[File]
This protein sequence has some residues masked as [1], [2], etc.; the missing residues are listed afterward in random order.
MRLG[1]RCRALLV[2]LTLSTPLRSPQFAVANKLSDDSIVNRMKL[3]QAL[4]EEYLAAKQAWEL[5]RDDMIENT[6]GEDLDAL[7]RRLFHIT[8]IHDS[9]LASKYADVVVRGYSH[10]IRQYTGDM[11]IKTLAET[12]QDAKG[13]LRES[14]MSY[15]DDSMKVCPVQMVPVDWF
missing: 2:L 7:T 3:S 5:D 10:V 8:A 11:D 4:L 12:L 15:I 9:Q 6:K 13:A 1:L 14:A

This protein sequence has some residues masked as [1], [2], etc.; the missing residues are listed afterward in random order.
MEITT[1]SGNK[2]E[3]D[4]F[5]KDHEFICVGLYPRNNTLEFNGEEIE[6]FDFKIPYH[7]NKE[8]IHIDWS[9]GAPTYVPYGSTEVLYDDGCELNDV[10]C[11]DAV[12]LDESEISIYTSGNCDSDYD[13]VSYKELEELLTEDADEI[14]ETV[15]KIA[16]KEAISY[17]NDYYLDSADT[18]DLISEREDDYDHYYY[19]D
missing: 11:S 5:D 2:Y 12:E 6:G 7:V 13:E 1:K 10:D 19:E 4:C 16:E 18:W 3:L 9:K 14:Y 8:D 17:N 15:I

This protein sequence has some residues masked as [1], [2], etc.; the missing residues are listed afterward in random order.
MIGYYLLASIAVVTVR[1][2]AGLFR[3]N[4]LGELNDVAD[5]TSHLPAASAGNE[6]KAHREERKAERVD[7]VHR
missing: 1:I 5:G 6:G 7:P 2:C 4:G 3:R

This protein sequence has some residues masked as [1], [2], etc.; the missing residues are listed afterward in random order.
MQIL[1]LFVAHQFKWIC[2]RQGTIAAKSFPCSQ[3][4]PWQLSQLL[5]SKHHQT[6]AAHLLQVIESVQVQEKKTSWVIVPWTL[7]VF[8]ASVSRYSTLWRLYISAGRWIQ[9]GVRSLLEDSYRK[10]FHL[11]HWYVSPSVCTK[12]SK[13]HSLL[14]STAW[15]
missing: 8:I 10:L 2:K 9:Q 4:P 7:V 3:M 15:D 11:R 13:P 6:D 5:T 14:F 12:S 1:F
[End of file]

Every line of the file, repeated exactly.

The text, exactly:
This protein sequence has some residues masked as [1], [2], etc.; the missing residues are listed afterward in random order.
MRLG[1]RCRALLV[2]LTLSTPLRSPQFAVANKLSDDSIVNRMKL[3]QAL[4]EEYLAAKQAWEL[5]RDDMIENT[6]GEDLDAL[7]RRLFHIT[8]IHDS[9]LASKYADVVVRGYSH[10]IRQYTGDM[11]IKTLAET[12]QDAKG[13]LRES[14]MSY[15]DDSMKVCPVQMVPVDWF
missing: 2:L 7:T 3:S 5:D 10:V 8:A 11:D 4:L 12:L 15:I 9:Q 6:K 13:A 1:L 14:A

This protein sequence has some residues masked as [1], [2], etc.; the missing residues are listed afterward in random order.
MEITT[1]SGNK[2]E[3]D[4]F[5]KDHEFICVGLYPRNNTLEFNGEEIE[6]FDFKIPYH[7]NKE[8]IHIDWS[9]GAPTYVPYGSTEVLYDDGCELNDV[10]C[11]DAV[12]LDESEISIYTSGNCDSDYD[13]VSYKELEELLTEDADEI[14]ETV[15]KIA[16]KEAISY[17]NDYYLDSADT[18]DLISEREDDYDHYYY[19]D
missing: 11:S 5:D 2:Y 12:E 6:G 7:V 13:E 1:K 10:D 19:E 4:C 16:E 18:W 3:L 9:K 14:Y 8:D 17:N 15:I

This protein sequence has some residues masked as [1], [2], etc.; the missing residues are listed afterward in random order.
MIGYYLLASIAVVTVR[1][2]AGLFR[3]N[4]LGELNDVAD[5]TSHLPAASAGNE[6]KAHREERKAERVD[7]VHR
missing: 1:I 5:G 6:G 7:P 2:C 4:G 3:R

This protein sequence has some residues masked as [1], [2], etc.; the missing residues are listed afterward in random order.
MQIL[1]LFVAHQFKWIC[2]RQGTIAAKSFPCSQ[3][4]PWQLSQLL[5]SKHHQT[6]AAHLLQVIESVQVQEKKTSWVIVPWTL[7]VF[8]ASVSRYSTLWRLYISAGRWIQ[9]GVRSLLEDSYRK[10]FHL[11]HWYVSPSVCTK[12]SK[13]HSLL[14]STAW[15]
missing: 8:I 10:L 2:K 9:Q 4:P 7:V 3:M 15:D 11:R 13:P 6:D 5:T 14:F 12:S 1:F